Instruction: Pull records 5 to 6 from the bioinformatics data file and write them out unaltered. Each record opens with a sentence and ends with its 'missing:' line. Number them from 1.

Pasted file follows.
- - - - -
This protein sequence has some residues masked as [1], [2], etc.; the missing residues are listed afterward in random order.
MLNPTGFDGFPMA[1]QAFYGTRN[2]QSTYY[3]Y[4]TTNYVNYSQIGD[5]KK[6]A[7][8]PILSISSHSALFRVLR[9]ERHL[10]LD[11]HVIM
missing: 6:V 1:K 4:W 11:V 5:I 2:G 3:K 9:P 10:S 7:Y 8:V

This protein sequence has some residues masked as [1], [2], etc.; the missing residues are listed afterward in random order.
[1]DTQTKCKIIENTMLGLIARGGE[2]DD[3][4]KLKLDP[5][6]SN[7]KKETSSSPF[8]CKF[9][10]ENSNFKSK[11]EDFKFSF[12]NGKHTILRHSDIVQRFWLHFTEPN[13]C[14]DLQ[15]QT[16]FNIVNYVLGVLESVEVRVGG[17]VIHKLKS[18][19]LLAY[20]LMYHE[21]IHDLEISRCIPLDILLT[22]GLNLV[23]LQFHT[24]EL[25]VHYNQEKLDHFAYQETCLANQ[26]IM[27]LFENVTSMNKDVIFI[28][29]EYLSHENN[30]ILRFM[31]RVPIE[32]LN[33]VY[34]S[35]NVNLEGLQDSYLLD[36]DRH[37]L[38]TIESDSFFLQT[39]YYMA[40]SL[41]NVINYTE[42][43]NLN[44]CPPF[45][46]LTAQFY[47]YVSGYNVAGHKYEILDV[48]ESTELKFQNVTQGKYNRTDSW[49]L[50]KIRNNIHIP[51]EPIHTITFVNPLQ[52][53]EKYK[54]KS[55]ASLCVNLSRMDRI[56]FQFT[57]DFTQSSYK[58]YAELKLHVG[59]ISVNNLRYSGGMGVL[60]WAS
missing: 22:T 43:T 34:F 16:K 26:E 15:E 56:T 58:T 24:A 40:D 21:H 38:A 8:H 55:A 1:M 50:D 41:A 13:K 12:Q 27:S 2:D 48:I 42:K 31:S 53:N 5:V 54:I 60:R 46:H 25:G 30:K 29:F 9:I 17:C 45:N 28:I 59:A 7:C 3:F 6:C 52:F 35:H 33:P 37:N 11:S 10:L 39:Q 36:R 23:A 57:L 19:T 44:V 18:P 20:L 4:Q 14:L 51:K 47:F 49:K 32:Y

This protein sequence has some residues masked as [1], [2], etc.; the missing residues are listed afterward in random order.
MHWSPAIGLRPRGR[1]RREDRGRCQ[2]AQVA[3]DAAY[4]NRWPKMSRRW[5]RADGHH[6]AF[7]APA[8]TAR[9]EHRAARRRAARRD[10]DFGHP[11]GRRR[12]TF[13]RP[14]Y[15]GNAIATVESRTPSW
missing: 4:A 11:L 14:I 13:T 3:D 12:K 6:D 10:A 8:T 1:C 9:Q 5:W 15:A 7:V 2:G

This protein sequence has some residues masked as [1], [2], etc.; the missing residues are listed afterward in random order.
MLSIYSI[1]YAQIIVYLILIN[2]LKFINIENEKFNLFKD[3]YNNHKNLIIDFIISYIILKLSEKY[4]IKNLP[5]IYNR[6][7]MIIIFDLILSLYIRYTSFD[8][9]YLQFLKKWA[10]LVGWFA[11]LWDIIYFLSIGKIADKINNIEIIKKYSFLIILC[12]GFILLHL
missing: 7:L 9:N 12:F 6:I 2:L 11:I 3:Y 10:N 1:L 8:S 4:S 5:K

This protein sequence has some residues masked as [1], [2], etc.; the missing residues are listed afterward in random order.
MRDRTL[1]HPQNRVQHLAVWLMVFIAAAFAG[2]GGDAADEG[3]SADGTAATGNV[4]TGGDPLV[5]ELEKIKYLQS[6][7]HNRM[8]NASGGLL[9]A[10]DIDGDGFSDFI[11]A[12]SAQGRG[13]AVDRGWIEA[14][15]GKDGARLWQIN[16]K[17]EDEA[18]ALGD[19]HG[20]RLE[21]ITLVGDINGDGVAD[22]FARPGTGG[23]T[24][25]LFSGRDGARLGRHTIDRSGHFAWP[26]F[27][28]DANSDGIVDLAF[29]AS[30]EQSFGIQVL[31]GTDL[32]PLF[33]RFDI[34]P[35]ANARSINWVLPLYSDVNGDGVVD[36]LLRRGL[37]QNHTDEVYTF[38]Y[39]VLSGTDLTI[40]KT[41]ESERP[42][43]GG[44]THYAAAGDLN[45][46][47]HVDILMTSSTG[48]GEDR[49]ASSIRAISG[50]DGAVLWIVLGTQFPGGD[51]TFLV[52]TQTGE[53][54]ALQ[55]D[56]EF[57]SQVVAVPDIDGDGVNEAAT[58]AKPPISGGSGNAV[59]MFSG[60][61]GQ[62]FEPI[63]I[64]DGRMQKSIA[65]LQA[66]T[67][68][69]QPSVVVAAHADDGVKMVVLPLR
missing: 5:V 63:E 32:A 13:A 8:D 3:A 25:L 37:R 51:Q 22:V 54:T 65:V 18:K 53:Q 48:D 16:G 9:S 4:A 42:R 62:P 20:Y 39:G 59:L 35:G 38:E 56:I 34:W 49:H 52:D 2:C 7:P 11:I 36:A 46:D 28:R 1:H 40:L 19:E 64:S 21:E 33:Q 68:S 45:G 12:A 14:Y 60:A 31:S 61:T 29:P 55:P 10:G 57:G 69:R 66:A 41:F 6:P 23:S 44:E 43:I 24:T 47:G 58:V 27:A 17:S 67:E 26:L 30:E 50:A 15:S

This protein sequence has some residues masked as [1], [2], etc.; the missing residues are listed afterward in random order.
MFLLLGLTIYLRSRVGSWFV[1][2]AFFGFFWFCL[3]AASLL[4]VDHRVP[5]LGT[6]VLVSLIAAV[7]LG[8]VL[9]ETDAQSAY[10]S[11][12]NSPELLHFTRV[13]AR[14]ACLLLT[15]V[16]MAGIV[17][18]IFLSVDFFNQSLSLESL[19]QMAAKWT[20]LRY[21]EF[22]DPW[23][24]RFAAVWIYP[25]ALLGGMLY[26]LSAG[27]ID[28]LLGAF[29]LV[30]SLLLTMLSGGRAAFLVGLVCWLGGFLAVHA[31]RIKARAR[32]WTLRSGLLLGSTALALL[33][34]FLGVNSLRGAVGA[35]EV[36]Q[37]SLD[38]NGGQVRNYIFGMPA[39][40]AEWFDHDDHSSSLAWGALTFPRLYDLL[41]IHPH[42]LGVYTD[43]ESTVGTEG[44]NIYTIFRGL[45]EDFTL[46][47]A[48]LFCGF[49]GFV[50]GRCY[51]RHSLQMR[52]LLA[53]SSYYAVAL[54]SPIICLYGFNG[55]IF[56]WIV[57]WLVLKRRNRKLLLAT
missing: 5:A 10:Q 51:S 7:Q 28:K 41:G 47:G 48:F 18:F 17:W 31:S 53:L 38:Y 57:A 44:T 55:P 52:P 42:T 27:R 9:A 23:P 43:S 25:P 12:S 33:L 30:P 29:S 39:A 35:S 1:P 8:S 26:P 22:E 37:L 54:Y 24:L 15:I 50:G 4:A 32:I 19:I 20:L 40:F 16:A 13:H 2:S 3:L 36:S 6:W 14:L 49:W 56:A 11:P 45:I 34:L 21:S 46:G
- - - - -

This protein sequence has some residues masked as [1], [2], etc.; the missing residues are listed afterward in random order.
MRDRTL[1]HPQNRVQHLAVWLMVFIAAAFAG[2]GGDAADEG[3]SADGTAATGNV[4]TGGDPLV[5]ELEKIKYLQS[6][7]HNRM[8]NASGGLL[9]A[10]DIDGDGFSDFI[11]A[12]SAQGRG[13]AVDRGWIEA[14][15]GKDGARLWQIN[16]K[17]EDEA[18]ALGD[19]HG[20]RLE[21]ITLVGDINGDGVAD[22]FARPGTGG[23]T[24][25]LFSGRDGARLGRHTIDRSGHFAWP[26]F[27][28]DANSDGIVDLAF[29]AS[30]EQSFGIQVL[31]GTDL[32]PLF[33]RFDI[34]P[35]ANARSINWVLPLYSDVNGDGVVD[36]LLRRGL[37]QNHTDEVYTF[38]Y[39]VLSGTDLTI[40]KT[41]ESERP[42][43]GG[44]THYAAAGDLN[45][46][47]HVDILMTSSTG[48]GEDR[49]ASSIRAISG[50]DGAVLWIVLGTQFPGGD[51]TFLV[52]TQTGE[53][54]ALQ[55]D[56]EF[57]SQVVAVPDIDGDGVNEAAT[58]AKPPISGGSGNAV[59]MFSG[60][61]GQ[62]FEPI[63]I[64]DGRMQKSIA[65]LQA[66]T[67][68][69]QPSVVVAAHADDGVKMVVLPLR
missing: 5:V 63:E 32:A 13:A 8:D 3:A 25:L 37:R 51:Q 22:V 54:T 65:V 18:K 53:Q 48:D 16:G 9:S 4:A 42:R 62:P 20:Y 39:G 59:L 35:G 38:E 56:I 34:W 49:H 52:D 2:C 7:P 11:I 36:A 46:D 28:R 1:H 40:L 19:E 64:S 21:E 33:Q 68:S 45:G 12:A 14:Y 60:A 31:S 61:T 29:P 55:P 10:G 57:G 69:R 66:A 41:F 6:P 23:S 44:E 43:I 24:T 47:G 58:V 27:A 17:S 67:E 26:L 30:E 50:A 15:S

This protein sequence has some residues masked as [1], [2], etc.; the missing residues are listed afterward in random order.
MFLLLGLTIYLRSRVGSWFV[1][2]AFFGFFWFCL[3]AASLL[4]VDHRVP[5]LGT[6]VLVSLIAAV[7]LG[8]VL[9]ETDAQSAY[10]S[11][12]NSPELLHFTRV[13]AR[14]ACLLLT[15]V[16]MAGIV[17][18]IFLSVDFFNQSLSLESL[19]QMAAKWT[20]LRY[21]EF[22]DPW[23][24]RFAAVWIYP[25]ALLGGMLY[26]LSAG[27]ID[28]LLGAF[29]LV[30]SLLLTMLSGGRAAFLVGLVCWLGGFLAVHA[31]RIKARAR[32]WTLRSGLLLGSTALALL[33][34]FLGVNSLRGAVGA[35]EV[36]Q[37]SLD[38]NGGQVRNYIFGMPA[39][40]AEWFDHDDHSSSLAWGALTFPRLYDLL[41]IHPH[42]LGVYTD[43]ESTVGTEG[44]NIYTIFRGL[45]EDFTL[46][47]A[48]LFCGF[49]GFV[50]GRCY[51]RHSLQMR[52]LLA[53]SSYYAVAL[54]SPIICLYGFNG[55]IF[56]WIV[57]WLVLKRRNRKLLLAT
missing: 5:A 10:Q 51:S 7:Q 28:K 41:G 47:G 48:F 18:F 17:W 31:S 53:L 38:Y 57:A 44:T 55:P 52:P 42:T 27:R 9:A 23:P 43:S 25:P 12:S 33:L 30:P 29:S 39:A 35:S 1:P 8:S 26:P 22:E 37:L 54:Y 24:L 15:I 50:G 4:A 32:I 19:I 20:L 40:F 16:A 13:H 2:S 3:L 36:S 6:W 14:L 49:W 56:A 11:P 45:I 34:L 21:S 46:G